Your work in this course will take the form of participation in the weekly discussion
forums and writing assignments submitted via email. While you will be
submitting the final drafts of your papers online via Canvas, you may at
some point need to send me an attachment. Please familiarize yourselves with this function
in whatever email program you are using. For example, in Microsoft Outlook (my email
program), I can "attach" a document by pulling down the Insert menu and choosing
"Insert File" (which can include wordprocessing documents as well as pictures
Save your documents in either doc, docx, or pdf formats.
Filename Conventions y
While the titling of email messages is important, the labeling of wordprocessing
documents is equally crucial for my own file management. Therefore, follow these
conventions for the naming your files.
[Last name][Assignment abbreviation]
For example, SmithBE means the file you are sending me is the final draft
of the Background Essay. JonesPR means that this is the peer
review that Jones has done for a classmate on his/her draft of the final
paper. CallahanFRAF means that this is the final draft of the Final
Document Layout y
Your presentation should be professional. Proofread all work, even if
you use a spellchecker with your wordprocessor. Read writing out loud slowly
to yourself to catch those stubborn mistakes. Observe the
following specifications for all work:
- Do not include a title page (except for the Final
Research Article), cover sheet, or any other blank sheets.
- Leave at least one inch margins on the top and bottom and sides of each page.
- Place page numbers on all pages preceded by
an abbreviated version of your title. Page numbers should be placed in the header on the top
right corner of the page, 1/2 inch from the top edge. Note:
Do not try to number your pages individually since your word
processor can keep track of them regardless of how you change content or
formatting. To place the page number in your header, you can
either choose "Page Numbers" from your "Insert"
pull-down menu (and then choose the desired location for the page
numbers), or you can open the "Header and Footer" from the
"View" pull-down menu of your word processor. You will find a
# symbol on the Header and Footer toolbar; using the tab key, move the
cursor to the spot where you would like to place your page number and
then click on the # symbol. Learn to use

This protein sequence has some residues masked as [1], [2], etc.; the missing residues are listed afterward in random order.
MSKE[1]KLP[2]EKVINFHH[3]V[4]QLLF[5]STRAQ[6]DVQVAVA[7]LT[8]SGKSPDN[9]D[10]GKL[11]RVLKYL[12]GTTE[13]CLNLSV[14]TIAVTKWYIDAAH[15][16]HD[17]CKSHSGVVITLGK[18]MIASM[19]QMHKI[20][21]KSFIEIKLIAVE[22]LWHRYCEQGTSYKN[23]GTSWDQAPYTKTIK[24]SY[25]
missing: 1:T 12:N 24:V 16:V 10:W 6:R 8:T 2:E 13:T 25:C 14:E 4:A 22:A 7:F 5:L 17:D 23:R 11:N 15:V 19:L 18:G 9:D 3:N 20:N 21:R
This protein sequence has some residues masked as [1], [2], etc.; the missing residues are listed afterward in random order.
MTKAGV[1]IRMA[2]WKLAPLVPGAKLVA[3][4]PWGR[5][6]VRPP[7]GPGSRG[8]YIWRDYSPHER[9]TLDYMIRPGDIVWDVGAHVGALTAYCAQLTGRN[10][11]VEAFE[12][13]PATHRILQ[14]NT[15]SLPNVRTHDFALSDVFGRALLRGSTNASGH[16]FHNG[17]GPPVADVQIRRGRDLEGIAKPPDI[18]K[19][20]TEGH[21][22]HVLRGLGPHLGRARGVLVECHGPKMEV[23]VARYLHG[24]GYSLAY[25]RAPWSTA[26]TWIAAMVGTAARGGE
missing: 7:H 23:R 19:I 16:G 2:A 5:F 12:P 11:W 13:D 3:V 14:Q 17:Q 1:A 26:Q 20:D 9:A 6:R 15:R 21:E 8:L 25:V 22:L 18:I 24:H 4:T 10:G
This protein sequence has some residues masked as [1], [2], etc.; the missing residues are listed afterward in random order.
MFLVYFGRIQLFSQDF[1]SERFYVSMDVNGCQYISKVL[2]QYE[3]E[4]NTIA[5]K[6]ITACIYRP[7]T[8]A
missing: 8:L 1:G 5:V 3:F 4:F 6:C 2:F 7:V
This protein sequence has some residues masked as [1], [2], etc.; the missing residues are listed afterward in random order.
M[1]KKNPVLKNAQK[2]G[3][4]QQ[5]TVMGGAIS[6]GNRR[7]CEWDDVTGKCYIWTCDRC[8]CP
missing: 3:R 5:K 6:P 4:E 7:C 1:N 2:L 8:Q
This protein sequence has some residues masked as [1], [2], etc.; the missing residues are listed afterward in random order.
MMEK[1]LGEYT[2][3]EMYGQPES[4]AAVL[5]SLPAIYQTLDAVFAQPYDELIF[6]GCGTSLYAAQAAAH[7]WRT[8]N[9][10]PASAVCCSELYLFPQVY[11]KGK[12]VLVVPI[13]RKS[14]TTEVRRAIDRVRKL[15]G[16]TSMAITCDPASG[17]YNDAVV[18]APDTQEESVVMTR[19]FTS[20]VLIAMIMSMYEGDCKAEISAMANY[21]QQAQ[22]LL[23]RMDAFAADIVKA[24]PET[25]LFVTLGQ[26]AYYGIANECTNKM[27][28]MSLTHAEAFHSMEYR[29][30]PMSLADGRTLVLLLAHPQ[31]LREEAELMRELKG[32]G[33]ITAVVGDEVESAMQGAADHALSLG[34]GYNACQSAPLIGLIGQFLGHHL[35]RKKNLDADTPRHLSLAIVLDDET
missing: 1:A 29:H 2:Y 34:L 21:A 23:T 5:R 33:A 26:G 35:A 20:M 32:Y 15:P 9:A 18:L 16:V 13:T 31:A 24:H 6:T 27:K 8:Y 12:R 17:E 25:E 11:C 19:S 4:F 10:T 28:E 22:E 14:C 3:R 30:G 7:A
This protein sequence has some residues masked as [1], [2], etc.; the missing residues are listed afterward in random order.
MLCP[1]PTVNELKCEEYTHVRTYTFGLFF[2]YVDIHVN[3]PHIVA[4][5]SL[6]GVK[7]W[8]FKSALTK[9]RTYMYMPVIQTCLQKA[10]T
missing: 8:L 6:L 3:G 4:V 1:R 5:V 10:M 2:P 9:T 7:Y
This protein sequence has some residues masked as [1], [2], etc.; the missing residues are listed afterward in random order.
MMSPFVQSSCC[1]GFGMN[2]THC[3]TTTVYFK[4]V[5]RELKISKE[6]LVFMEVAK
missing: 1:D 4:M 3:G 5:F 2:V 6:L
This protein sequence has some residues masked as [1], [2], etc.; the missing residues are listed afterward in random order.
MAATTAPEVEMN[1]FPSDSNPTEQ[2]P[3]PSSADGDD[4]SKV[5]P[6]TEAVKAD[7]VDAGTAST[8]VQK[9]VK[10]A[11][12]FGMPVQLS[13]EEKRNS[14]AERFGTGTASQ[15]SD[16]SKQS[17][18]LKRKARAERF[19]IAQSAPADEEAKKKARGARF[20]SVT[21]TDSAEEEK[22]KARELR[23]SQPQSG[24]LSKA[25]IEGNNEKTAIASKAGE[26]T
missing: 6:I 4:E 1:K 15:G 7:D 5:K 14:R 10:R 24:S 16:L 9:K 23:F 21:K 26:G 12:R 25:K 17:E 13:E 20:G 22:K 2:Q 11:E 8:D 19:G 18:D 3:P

"Headers and Footers" in your word processing program.
- Use no smaller than a 12 point Times New Roman or equivalent font.
- Double space (not single, one and a half, or triple) all work.
Note: Do not press
the “Enter” key at the end of every line; since word processing
programs have a feature called “wrap around,” they will
automatically move your cursor from one line to the next.
Only press the “Enter” key at the end of a paragraph (or
title, bullet point, etc.). In
order to get your text to be double-spaced without pressing “Enter”
twice after each line, choose “Paragraph” from the “Format” pull
down menu at the top of your screen, and then choose “Double” from
the Line-spacing option in the middle of the popup window.
- Do not use extra spaces between paragraphs, and use five
character tabs (1/2 inch) to begin each paragraph. Note that you do not
have to hit a carriage return <CR> after each line, only after each paragraph, since
your word-processor will automatically "wrap around" the text to the next line.
- References should be placed on a separate page entitled "References" (without the quotation marks) in the proper
American Psychological Association (APA) format and should also have a page number.
the Purdue OWL for more info about your References page:
Begin all writing as follows:
[should be in header] Paper Title
E127 / Bahl
Date the assignment is being turned in
Assignment [e.g., Paper #1 Causal Arguments, Peer Review #2 for Jim Morrison, etc.]
Title [e.g., Biting the Bullet: The Case for Legalizing Drugs]
Note: Dont use quotation marks for titles. Capitalize all first letters of
words except articles, conjunctions and prepositions such as "the,"
"and," "of," "with," etc.